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Board votes to move ahead with additions at Dewey and Willard

The Evanston/Skokie District 65 School Board voted unanimously last night to move ahead with plans for relieving what they perceived to be potentially crowded conditions at Dewey and Willard elementary schools, but they could not agree on whether that would be enough to solve the district’s capacity problems without building a new school in the Fifth Ward.

The Evanston/Skokie District 65 School Board voted unanimously last night to move ahead with plans for relieving what they perceived to be potentially crowded conditions at Dewey and Willard elementary schools, but they could not agree on whether that would be enough to solve the district’s capacity problems without building a new school in the Fifth Ward.

With Katie Bailey and Kim Weaver absent, the five remaining members of the board gave the district’s architects the goahead to develop plans for an estimated $4.2 million addition at Willard that would provide two new classrooms, and an estimated $3.2 million project at Dewey that would add three classrooms. Other schools need work, as well, but the staff contended that the expansion at Dewey and Willard could not wait for the construction of a new school that would not be ready for occupancy until the fall of 2012, assuming that the funding for it is approved in an April referendum.

Board President Keith Terry proposed the creation of a special task force that would consist of two board members plus some teachers and other members of the community, including representatives of the PTA Council. This group would consider not only the financial implications of spending $14 million for a new school, but also other alternatives. Some that have been suggested at this meeting and earlier discussions of the board have included leasing classrooms at the old Foster School, which now houses Family Focus, or at Evanston Township High School, which member Andrew Pigozzi said was once considered large enough to provide for 10,000 students, substantially more than are enrolled today. Leasing space in an old building, he said, “is the greenest thing you can do.”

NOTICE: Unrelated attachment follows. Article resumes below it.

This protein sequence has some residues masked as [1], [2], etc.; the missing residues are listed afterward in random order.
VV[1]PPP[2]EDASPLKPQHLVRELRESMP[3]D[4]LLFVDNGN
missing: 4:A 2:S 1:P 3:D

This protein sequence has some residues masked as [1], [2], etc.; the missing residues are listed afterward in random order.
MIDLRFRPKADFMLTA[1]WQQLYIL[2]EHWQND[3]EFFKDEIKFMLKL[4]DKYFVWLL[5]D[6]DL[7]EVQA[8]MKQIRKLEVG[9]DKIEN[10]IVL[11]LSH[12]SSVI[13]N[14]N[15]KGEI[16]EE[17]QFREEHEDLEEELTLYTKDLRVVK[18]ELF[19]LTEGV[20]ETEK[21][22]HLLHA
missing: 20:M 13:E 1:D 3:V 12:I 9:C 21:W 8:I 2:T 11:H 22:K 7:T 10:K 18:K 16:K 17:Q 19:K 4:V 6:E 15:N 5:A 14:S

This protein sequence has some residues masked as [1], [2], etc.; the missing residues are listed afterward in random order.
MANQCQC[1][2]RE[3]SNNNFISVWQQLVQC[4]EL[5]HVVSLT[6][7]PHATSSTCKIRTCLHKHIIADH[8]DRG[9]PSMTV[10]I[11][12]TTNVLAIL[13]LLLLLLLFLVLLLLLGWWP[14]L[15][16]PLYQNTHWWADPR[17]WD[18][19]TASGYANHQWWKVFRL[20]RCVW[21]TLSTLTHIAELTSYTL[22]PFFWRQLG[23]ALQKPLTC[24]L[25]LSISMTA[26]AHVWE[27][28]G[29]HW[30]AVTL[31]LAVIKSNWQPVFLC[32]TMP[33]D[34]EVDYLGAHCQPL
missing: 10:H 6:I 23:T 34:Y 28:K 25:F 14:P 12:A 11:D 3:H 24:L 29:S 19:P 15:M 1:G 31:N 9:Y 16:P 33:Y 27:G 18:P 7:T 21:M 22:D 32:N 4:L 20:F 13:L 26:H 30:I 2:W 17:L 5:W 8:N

The board last night pored over spreadsheets prepared by Paul Brinson, the district’s chief information officer, comparing the situation at Dewey and Willard school for the next five years under various scenarios and enrollment projections. At Willard, for example, enrollment is expected to grow from 424 this year to as much as 525 in 2014, without the relief provided by a new school. But if a new school were built, enrollment would reach only to 403 to 465. Similarly, Dewey, with enrollment of 446 today, could reach 557 by 2014 without a new school, but only 473 to 536 with the addition of a new school.

During the public comment period, a number of parents of children living in the Fifth Ward complained that there are no schools that their children can walk to in the Fifth Ward. They are all bused to other schools in the district. The board’s principal champion of a new school in the Fifth Ward, Jerome Summers, gave an impassioned plea to his colleagues “to do the right thing for the right reasons. We have the opportunity to show that we are, indeed, a lighthouse district.”

Expressing the most skepticism was Tracy Quattrocki, who said she is not convinced that adding classrooms to existing schools would not solve the problem without the additional expense of constructing a new school. The time for a decision is drawing nigh, as the Board must make its choice by December 13 if it is to place a referendum for the new school on the April ballot. Quattrocki expressed the hope that, even if they go ahead with the referendum at that time that they can withdraw the vote before the election if they determine that they can get along without the new school.

“Sometimes this board is accused of not listening to the community,” she said. “I just want to make sure that we are responsive to the community.”

Charles Bartling

A resident of Evanston since 1975, Chuck Bartling holds a master’s degree in journalism from Northwestern University and has extensive experience as a reporter and editor for daily newspapers, radio stations and business-oriented magazines.

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